Originally published at http://www.fiber-optic-equipment.com

Fiber Splitter for FTTH Applications

Passive optical network (PON) has been widely applied in the construction of FTTH (fiber to the home). With PON architecture, network service providers can send the signal to multiple users through a single optical fiber, which can help them save great costs. To build the PON architecture, optical fiber splitter is necessary.

What Is Fiber Splitter?

The fiber splitter is a passive component specially designed for PON networks. Fiber splitter is generally a two-way passive equipment with one or two input ports and several output ports (from 2 to 64). Fiber splitter is used to split the optical signal into several outputs by a certain ratio. If the ratio of a splitter is 1×8 , then the signal will be divided into 8 fiber optic lights by equal ratio and each beam is 1/8 of the original source. The splitter can be designed for a specific wavelength, or works with wavelengths (from 1260 nm to 1620 nm) commonly used in optical transmission. Since fiber splitter is a passive device, it can provide high reliability for FTTH network. Based on the production principle, fiber splitters include Planar Lightwave Circuit (PLC) and Fused Bionic Taper (FBT).

PLC Splitters

PLC splitters are produced by planar technology. PLC splitters use silica optical waveguide technology to distribute optical signals from central office to multiple premise locations. The output ports of PLC splitters can be at most 64. This type of splitters is mainly used for network with more users.

The Structure of PLC splitters

Internal Structure

The following figure shows a PLC splitter. The optical fiber is splitted into 32 outputs. PLC chip is made of silica glass embedded with optical waveguide. The waveguide has three branches of optical channels. When the light guided through the channels, it is equally divided into multiple lights (up to 64) and transmitted via output ports.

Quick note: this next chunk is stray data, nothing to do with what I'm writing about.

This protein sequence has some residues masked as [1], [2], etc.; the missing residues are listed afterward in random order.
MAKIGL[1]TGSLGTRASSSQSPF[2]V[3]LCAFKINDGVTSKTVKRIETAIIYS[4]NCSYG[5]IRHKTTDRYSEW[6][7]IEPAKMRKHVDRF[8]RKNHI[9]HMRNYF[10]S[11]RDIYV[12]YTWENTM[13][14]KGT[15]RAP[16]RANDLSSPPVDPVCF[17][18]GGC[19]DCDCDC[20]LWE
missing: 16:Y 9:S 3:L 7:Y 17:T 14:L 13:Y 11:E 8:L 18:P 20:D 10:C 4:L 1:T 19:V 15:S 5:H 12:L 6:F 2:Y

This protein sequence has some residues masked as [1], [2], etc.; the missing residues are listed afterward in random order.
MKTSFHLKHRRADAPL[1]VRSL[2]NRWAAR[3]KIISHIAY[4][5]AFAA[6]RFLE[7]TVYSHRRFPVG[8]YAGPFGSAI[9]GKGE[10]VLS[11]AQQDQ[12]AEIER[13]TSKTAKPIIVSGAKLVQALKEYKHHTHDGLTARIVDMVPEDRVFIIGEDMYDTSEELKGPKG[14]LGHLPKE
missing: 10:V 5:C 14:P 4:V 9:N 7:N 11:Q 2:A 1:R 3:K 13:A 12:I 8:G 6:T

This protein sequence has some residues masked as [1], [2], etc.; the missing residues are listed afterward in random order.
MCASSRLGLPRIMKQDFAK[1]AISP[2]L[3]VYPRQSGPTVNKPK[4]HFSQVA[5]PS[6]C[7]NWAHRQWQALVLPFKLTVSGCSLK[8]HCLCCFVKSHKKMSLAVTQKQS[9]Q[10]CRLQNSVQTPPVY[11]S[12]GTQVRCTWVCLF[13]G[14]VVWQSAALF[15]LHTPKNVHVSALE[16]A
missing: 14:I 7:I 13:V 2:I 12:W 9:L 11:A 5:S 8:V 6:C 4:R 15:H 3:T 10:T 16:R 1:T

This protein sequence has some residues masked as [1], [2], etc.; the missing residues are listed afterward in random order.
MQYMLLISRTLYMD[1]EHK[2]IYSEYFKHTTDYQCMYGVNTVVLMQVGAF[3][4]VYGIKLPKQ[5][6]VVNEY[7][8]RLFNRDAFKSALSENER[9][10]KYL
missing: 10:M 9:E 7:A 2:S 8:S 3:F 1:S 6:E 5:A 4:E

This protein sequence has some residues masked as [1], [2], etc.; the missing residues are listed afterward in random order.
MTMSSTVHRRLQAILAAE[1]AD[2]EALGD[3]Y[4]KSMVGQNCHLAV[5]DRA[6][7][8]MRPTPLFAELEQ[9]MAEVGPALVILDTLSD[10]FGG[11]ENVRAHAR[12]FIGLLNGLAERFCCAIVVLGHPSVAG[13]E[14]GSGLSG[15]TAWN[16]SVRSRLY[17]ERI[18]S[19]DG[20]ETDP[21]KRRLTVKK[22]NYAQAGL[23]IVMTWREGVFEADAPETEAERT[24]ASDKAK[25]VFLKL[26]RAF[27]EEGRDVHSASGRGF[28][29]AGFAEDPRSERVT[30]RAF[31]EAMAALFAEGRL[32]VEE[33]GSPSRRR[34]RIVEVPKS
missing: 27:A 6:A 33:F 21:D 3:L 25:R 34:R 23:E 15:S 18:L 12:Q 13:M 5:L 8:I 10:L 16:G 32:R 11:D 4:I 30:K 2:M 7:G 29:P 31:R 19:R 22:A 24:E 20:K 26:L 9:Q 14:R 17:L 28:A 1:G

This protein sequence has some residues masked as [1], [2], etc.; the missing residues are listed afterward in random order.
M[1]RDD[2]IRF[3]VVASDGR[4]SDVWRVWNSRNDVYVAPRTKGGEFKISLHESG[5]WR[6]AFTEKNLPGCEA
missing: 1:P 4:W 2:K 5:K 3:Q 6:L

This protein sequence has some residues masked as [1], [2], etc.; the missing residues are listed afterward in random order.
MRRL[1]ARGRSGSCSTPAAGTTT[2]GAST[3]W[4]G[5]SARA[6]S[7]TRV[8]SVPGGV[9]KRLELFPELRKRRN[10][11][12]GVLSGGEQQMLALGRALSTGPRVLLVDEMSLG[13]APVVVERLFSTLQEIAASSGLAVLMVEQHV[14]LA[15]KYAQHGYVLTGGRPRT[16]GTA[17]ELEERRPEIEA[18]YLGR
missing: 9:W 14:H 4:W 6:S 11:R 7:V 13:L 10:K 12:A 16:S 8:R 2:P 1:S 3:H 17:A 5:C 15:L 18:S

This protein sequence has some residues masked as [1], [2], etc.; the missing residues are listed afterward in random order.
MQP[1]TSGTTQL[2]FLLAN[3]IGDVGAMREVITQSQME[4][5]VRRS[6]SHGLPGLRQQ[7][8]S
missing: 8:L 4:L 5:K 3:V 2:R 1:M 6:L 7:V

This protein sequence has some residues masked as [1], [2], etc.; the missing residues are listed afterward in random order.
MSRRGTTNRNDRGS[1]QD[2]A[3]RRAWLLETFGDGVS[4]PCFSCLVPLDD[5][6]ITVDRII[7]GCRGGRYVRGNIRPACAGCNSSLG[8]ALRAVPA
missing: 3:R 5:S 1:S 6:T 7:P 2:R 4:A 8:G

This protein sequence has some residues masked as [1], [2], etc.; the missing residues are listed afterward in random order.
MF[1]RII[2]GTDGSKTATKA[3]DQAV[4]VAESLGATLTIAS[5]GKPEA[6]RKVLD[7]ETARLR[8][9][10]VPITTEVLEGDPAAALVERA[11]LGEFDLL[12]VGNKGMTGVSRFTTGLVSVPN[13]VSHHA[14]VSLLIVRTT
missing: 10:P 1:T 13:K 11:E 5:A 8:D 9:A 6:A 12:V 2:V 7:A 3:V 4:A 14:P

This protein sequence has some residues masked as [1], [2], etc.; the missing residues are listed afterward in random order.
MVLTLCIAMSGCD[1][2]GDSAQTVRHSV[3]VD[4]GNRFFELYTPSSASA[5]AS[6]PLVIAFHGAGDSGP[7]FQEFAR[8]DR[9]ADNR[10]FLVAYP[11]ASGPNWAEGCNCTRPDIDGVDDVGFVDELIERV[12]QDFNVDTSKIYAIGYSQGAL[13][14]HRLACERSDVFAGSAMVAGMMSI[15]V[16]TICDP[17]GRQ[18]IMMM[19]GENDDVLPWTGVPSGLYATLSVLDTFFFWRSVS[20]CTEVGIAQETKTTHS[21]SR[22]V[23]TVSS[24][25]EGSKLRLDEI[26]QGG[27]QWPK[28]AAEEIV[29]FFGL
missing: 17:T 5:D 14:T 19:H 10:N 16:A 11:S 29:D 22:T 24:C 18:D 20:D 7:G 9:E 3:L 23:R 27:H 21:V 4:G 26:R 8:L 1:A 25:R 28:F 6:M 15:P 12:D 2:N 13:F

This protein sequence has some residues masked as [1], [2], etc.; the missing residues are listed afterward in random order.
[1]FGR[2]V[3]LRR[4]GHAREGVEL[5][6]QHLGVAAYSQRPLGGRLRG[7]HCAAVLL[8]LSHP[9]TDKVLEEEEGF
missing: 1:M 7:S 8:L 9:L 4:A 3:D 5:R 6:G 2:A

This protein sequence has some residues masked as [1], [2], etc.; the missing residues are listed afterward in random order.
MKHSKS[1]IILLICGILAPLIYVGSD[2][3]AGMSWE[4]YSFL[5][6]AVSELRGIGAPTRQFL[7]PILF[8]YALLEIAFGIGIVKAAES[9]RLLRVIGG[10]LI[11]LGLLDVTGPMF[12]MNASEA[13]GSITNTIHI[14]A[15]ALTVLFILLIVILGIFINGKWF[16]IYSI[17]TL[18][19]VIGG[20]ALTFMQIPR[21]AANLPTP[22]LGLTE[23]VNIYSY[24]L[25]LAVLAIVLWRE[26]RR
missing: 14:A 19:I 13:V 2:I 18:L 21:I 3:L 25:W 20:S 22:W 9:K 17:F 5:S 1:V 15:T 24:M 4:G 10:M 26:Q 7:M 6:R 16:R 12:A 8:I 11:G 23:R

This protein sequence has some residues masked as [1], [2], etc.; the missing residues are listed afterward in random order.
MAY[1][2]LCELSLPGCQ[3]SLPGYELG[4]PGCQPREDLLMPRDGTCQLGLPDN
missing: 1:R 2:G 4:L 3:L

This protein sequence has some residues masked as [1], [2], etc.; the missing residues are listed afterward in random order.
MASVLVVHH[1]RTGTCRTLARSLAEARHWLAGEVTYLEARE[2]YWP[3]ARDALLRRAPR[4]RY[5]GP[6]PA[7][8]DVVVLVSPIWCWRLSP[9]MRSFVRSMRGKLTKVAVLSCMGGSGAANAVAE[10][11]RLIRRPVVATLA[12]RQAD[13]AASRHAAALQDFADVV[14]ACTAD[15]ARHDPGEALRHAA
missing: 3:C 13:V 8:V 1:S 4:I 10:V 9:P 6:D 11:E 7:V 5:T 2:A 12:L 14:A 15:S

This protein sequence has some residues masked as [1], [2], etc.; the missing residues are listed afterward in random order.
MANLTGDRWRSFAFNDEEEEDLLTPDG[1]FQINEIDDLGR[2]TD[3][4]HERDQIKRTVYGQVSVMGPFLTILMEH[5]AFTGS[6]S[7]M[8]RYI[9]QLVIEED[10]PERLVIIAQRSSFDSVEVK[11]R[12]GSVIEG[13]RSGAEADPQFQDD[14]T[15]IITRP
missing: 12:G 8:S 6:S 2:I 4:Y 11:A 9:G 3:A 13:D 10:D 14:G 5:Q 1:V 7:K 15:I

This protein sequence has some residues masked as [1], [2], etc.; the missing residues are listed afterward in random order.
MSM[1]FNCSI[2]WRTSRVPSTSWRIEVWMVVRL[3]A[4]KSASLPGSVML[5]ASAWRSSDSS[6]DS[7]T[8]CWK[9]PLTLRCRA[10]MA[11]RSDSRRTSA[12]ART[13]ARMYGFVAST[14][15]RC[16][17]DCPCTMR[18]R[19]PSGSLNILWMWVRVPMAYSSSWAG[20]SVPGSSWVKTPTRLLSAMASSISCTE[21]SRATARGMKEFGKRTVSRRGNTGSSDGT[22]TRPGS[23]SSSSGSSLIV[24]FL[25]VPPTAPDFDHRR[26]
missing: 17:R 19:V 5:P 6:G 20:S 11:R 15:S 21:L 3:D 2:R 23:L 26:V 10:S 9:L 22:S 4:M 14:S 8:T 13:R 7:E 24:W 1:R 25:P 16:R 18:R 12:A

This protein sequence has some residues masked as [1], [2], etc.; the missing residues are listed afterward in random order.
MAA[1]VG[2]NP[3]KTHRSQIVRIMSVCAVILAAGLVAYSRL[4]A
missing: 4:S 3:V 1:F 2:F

1x32-plc-splitter

Outside Configuration

Bare splitter is the basic component of PLC fiber splitter. For better protection of the fragile fiber and optimized use, PLC splitters are often equipped with loose tube, connector and covering box. PLC splitters are made in several different configurations, including ABS, LGX box, Mini Plug-in type, Tray type, 1U Rack mount, etc. For example, 1RU rack mount PLC splitter (as shown in the figure below) is designed for high density fiber optical distribution networks. It can provide super optical performance and fast installation. This splitter is preassembled and fibers are terminated with SC connectors. It’s ready for immediate installation.

rack-mount-plc-spllitter

FBT Splitters

FBT splitters are made by connecting the optical fibers at high temperature and pressure. When the fiber coats are melted and connected, fiber cores get close to each other. Then two or more optical fibers are bound together and put on a fused taper fiber device. Fibers are drawn out according to the output ratio from one single fiber as the input. FBT splitters are mostly used for passive networks where the split configuration is smaller.

PLC Splitters From FS.COM

Fiberstore offers a wide range of PLC splitters that can be configured with 1xN and 2xN. Our splitters are designed for different applications, configurations including LGX, ABS box with pigtail, bare, blockless, rack mount package and so on.

fs-plc-splitter

Conclusion

Fiber splitter is an economical solution for PON architecture deployment in FTTH network. It can offer high performance and reliability against the harsh environment conditions. Besides, the small sized splitter is easy for installation and flexible for future network reconfiguration. Therefore, it’s a wise choice to use fiber splitter for building FTTH network.

Originally published at http://www.fiber-optic-equipment.com